Condiments are proof that life is good. They are the unsung heroes that add sparkle and zest, or crunch and color. They can elevate a one-note food to an elegant string quartet. The magical powers of condiments give me enduring hope. After all, the condiment and whatever it enhances add up to more than sum of their parts. Each alone? Not so much. But together? Much! You see? The potential sits latent in our refrigerators and pantries. All we need to do is break out (or concoct) the right condiment, and we can generate goodness where there was none before. Condiments are like optimism in a bottle.
I come by my love of condiments honestly. My mother carried a bottle of Tabasco around with her always. It nestled with her calendar, wallet, and makeup in the giant Coach bag she was never without. When she was out and about, and ordered food that turned out to be boring, she would dive into that whale-sized bag, come up with the familiar red-capped bottle, give it a few shakes, and sprinkle some life onto her casino ho-hum fare.
To my way of thinking, lots of foods are pretty much just vehicles for condiments. Consider the hot dog. The corn chip. The Thanksgiving turkey. Gasp! Blasphemy, I know. Don”t get me wrong. Turkey is okay. But it’s the piles of side dishes and splashes of condiment encircling the bird that keep me coming back. Isn’t it really the gravy that makes the turkey worth eating? Or is it the cranberry chutney?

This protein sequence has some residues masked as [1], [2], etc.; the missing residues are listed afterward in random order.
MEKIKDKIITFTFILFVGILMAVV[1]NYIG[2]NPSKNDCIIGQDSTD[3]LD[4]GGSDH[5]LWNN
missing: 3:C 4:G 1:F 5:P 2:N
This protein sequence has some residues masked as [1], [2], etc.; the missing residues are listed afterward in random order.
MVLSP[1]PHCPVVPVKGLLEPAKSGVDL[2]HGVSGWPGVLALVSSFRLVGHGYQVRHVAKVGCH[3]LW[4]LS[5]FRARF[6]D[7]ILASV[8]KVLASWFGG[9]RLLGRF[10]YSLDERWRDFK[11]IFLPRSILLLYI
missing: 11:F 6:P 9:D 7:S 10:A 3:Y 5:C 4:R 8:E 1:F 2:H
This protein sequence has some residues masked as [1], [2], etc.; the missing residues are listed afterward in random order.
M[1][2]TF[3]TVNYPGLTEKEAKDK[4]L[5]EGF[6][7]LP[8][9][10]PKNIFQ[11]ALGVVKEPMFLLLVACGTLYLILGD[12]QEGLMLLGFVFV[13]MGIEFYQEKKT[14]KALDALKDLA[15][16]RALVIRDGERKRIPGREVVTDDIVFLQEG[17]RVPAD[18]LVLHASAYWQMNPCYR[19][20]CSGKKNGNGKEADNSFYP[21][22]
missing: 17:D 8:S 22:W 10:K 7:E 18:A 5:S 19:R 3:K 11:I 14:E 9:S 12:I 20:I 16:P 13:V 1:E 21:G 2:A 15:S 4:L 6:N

You can make this chutney a week in advance. And hey, Thanksgiving is next week! The chutney gets better the longer it sits. It’s quick. It’s easy. It screams magenta. That’s a lot of fine qualities for a condiment to have, right? Best of all, this chutney packs a three-ring circus of flavor. The cranberries are their shockingly tart red selves. The onions remain unapologetically oniony. But together they are tamed and enriched by a perfect complement of vinegar, sugar, ginger, chili flakes, and garlic.
Cranberry chutney adds some dazzle to pork or poultry. It also makes a festive appetizer dolloped on a cracker with cream cheese. And though I haven’t tested this yet, I suspect it will make an ordinary leftover turkey sandwich into yet another heartening reminder of life’s potential for goodness.
CRANBERRY CHUTNEY – inspired by this recipe in Gourmet
makes about two cups
1 tablespoon olive oil
5 ounces shallots (about two whole medium-sized shallots), peeled and sliced thinly
½ teaspoon chili flakes
12 ounces fresh cranberries
½ cup brown sugar
¼ cup sugar
¼ cup cider vinegar
1 teaspoon minced garlic
1 ½ teaspoons minced peeled fresh ginger
½ teaspoon salt
½ teaspoon pepper
Heat olive oil over medium heat in a medium saucepan.
Add shallots and chili flakes. Cook, stirring occasionally, until onions are very soft, about fifteen minutes.
Add all the other ingredients and stir. Reduce heat until the chutney is barely simmering. Simmer for fifteen more minutes. Taste and adjust seasonings.
Chutney can be stored in the refrigerator in an airtight container for a week or more.